Huxley’s Gait – August 7, 2012 – Backyard to Side Door before Pubescent Angelica Root

August 9, 2012

Our chocolate Lab Huxley turned 10 years old this past June. With the recently revised canine-to-human age conversion chart factoring his weight (96 lbs. down from 110), Huxley is the equivalent of a 78-year-old man.

For the past two years hip dysplasia, a traditional disease of senior Labs, and arthritis have begun to affect him. It’s one of the prices we pay for purebred dogs; a closed genetic pool allows harmful recessive genes to come to the fore.

The above video is, I think, a good representation of his current mobility. You’ll note his wobbling gait, his sitting down after taking a few steps and his inability to go up a short flight of stairs unaided.

We have always supplemented his premium kibble with fat-free yogurt, omega oils, vegetables, fruit and, in season, antihistamines.

For several months he’s also been receiving 50 mg of Novox (carprofen) a non-steroidal anti-inflammatory and 1/4 tablet of Tramadol hydrochloride, a narcotic-like pain reliever. We moved to this after 18 months of canine aspirin to manage his pain. He appears to no longer  be in pain, or perhaps we have merely reached the threshold of his stoicism.

We no longer give Huxley glucosamine-chondroitin. Why? It doesn’t work, at least not in pill form.

My wife has two artificial hips. So we have some background in dealing with hip dysplasia, osteoarthritis and related conditions. She regularly took glucosamine-chondroitin supplements for more than a decade. Her condition never improved, only grew worse and she ended up replacing both hips.

Here are some links that I think are useful in determining whether glucosamine-chondroitin is effective (below). Given this information, I’m always surprised that when challenged, MDs and DVMs almost always fall back on, “Well, it can’t hurt.”  That’s not enough, in my opinion. It’s also not free, in addition to being useless. No doctor who claimed belief in this supplement has offered to pay for it out of his own pocket for us.

This past week we’ve begun giving Huxley a new herbal supplement White Crane Formula Hip Guard from Natural Solutions, Inc., Speonk, NY.
This is leading.
I’m on record as a skeptic of alternative and complimentary medicine; specifically, acupuncture, homeopathy, chiropractic, reiki and all ‘energy’ based treatments. Non-FDA approved supplements are included in my skeptical view. If you want a great resource for false claims of all sort go to Bob Carroll’s most excellent The Skeptic’s Dictionary.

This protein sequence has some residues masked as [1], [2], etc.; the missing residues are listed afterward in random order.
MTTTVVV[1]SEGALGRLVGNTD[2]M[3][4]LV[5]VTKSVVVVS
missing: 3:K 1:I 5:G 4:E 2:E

This is leading. 

So why am I trying White Crane Hip Formula? I’ve been told it works by people whose opinion I trust and whose intelligence I respect. I realize that this is only anecdotal evidence and, as I always say, the plural of anecdotes is not data.

But I will not allow my skepticism to preclude a treatment that might help my beloved senior dog. If I have to admit that this herbal supplement works, I’ll be happy to do so. More than that, I am hoping that I see the kind of results others report.  Even though right on the label it states, “This product is not intended to diagnose, treat or prevent any disease.” That’s a pretty big disclaimer, no?

Also, I challenge the average dog owner to determine if this treatment is unsuitable because their pooch might be sensitive to dragon’s blood (the bark or resin of Croton lechleri, a flowering plant native to South America).

I want to try and eliminate my own bias. If White Crane Formula Hip Guard works, it should work whether I ‘believe’ in it or not. So I’ll be posting additional videos as Huxley takes his first full month of White Crane Formula Hip Guard. I’ll ask you to look at these videos and judge for yourself Huxley’s improvement (or lack thereof).

The following information (below) is on the White Crane Formula Hip Guard label. I’ve never seen any medication with so many ‘active ingredients.’ But I am fond of white peonies. So there’s that.


Active ingredients: frankincense, myrrh, corydalis tuber, tangerine, curcuma root, pubescent angelica root, cinammon bark, drynaria, teasel root, morinda, eucommia bark, ox knee root teasel, lycopedium, eupolyphaga, dragon’s blood, atractylodes lancea, white peony, jujube fruit, clematis, astragalus, white atractylodes, aconite, angelica radix.

Inactive ingredients: Contains no fillers, colors or additives.

Cautions: Do not use in animals sensitive to any of the ingredients.

Directions: Give 1 capsule per 10-20 lbs twice daily.

Statements not evaluated by the FDA. This product is not intended to diagnose, treat or prevent any disease. For use in animals only. Sold through veterinarians only. Natural Solutions, Inc. makes no warranty, express or implied, for its products. In no event shall Natural Solutions, Inc. be liable for any indirect, special or consequential damages, and the limit of liability shall be the price paid for the product herein.



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